ID please!!

ID please!!

ID please!

ID please!

Loons,20 turkeys,sharp-shinned hawk or a cooper’s hawk,double-crested cormorants.

Coopers hawk

This is a Nesting coopers hawk who has a nest at John James Audubon Center

The Cooper’s Sublings

Located in a tree next to a sidewalk on a busy local street, these Cooper’s hawk chicks were well fed by their parents. Not bothered by passers by or local photographers, they grew up fast and all fledged soon after these photos were taken!

Coopers about to fledge

Adult is sort of hidden in back of 2 young Cooper’s Hawks. One young is much bigger than other. Perhaps male to female difference. Seem to be getting close to fledging.

Cooper’s Hawk getting ready to nest.

Nested in Sleepy Hollow in 2016 so expecting to do so again. Different tree nest than that year, however.

Coopers Hawks love our yard!

This year has been a whirlwind of activity for our family of Coopers Hawks. At first we thought we had 2 fledglings and their parents, but have since realized that there are 5 total. We are surrounded by woods, and these amusing birds have been seen darting in and out of the grass and bushes, sitting in a puddle, hanging out on low branches, sitting and walking and even resting on our back deck railings and swing set and are seen working on their flying techniques. Parents have been keeping an ever watchful eye on the youngsters and have been teaching them how to hunt as well. They must be very comfortable here as we have been able to walk slowly past them while they are sitting in the puddle aka their “hot tub”!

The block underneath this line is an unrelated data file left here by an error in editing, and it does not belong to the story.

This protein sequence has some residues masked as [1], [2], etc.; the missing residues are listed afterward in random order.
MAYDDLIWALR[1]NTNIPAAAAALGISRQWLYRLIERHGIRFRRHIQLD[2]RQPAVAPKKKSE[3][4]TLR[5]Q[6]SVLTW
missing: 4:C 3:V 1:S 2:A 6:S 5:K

Back yard predator

I like to sit an watch the birds at the back yard feeder. However, occasionally we are visited by this hawk looking for an easy meal which is usually one of the overly plump morning doves that show up for the same reason.

What’s for dinner?

During the winter, a Cooper’s Hawk always comes to my backyard to hang out in the Crabapple tree and scare my birds away. Sometimes, it gets dinner. This particular time, I was able to sneak up on it and get some good although graphic photos of him tearing apart a Dark Eyed Junco. When it was done, it flew onto the fence and turned it’s head completely around!

Hawk Visitor

Is this a Coopers or Red tail Hawk

Cooper’s Hawk

Cornell Lab of Ornithology

Cornell Lab of Ornithology